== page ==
Historically, the international gold to silver ratio has been range bound, and whenever it gets skewed in favour of one commodity, after sometime, it regresses back to that range. The World Silver Survey 2018 published by Thomson Reuters and The Silver Institute says: “After bottoming in 2010, the gold:silver ratio has increased steadily. The ratio retreated briefly in the middle of 2016 to close the year at 71.4 (although averaged 73.4 for the full year), but resumed its uptrend since the middle of 2017. At the end of 2017, the gold:silver ratio was at 77 a high level that perhaps suggests that the market is trying to tell us something.”
Whenever the ratio increases significantly, it gives indication that market is expecting major conflicts, which could lead to greater instability, and hence preference for gold in such a scenario is higher. However, when the risk of conflict subsides, this ratio tends to regress back close to its historical average. Though many global conflicts are still lingering, the commencement of historical meeting of leaders of North Korea and South Korea has given rise to hope of avoiding one of the major international conflicts. For any regression of the ratio to a lower level, either gold price may face some correction or silver prices may go up.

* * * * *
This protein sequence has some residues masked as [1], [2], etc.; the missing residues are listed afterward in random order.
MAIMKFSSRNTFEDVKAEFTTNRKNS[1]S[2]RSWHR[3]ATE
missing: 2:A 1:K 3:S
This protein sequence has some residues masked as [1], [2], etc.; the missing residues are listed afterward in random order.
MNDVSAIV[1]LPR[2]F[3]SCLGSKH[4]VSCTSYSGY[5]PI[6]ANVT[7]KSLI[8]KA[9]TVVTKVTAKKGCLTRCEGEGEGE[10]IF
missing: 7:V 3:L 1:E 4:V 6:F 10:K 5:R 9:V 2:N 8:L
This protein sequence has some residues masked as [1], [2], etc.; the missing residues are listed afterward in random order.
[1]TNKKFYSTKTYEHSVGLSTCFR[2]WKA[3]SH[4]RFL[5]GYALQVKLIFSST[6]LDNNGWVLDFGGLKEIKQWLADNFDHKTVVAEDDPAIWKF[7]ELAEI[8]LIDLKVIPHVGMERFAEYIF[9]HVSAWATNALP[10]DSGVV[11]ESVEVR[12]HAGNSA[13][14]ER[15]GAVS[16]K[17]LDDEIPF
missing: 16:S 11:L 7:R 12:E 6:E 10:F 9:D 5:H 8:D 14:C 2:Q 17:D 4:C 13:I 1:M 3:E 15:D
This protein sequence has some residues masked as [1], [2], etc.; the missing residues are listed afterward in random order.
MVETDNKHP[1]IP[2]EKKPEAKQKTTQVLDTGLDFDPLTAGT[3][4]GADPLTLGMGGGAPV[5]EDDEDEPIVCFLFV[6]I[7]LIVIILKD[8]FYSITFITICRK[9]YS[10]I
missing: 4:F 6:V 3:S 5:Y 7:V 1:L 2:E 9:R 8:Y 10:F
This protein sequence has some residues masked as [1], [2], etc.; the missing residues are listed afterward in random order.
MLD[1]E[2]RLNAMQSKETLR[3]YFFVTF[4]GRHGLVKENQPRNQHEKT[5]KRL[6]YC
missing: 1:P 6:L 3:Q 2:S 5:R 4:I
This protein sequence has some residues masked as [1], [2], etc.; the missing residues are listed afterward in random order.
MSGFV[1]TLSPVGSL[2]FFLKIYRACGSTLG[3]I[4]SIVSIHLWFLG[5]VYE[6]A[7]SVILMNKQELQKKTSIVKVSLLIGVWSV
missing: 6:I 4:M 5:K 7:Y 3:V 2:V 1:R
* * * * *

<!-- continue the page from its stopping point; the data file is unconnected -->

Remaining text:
There has been a noticeable rebound in international industrial demand for silver in 2017, which has gone up for the first time since 2013. The industrial demand that is often more than 55 per cent of the total demand is showing sign of an uptick. As per The World Silver Survey 2018, the demand for silver for industrial fabrication after reaching up to 604.6 million ounces in 2013 has been continuously coming down as it came to 576.8 million troy ounces in 2016, after which there was a turnaround in 2017, and this demand picked up to 599 million troy ounces in 2017. The major boost in this industrial demand has come for silver from photovoltaic, which is used for making solar panels. “Technology also has demand for silver prices as directly and indirectly by existing and new technologies. Many of these new uses for silver take advantage of physical characteristics found only in this metal,” says Trivedi.
The future demand for silver is also rising in new forms such as bonding wire, which is currently at the nascent stage. Smart home demand in China, which uses such bonding wires, has been steadily rising. The survey says: “While it is still at early stage, silver could potentially take market share from copper and gold within the bonding wire industry in the next five years.”
The new usages could create new demand pattern, which may also be influenced by prices of other metals. “Base metals, which recently have seen the volatility at the peak level – like aluminium or copper saw a strong uptick as well as sharp correction in a month – at some point influence positive demand for silver prices. For, industrial demand will turn to less volatile metal, which is silver.” says Trivedi.
Investment in precious metal is known to come with some inherent risk and is suited only for investors who have the desired risk appetite. As a prudent measure, it is always advisable to keep the exposure to this asset class limited to 10 per cent of the overall investment portfolio.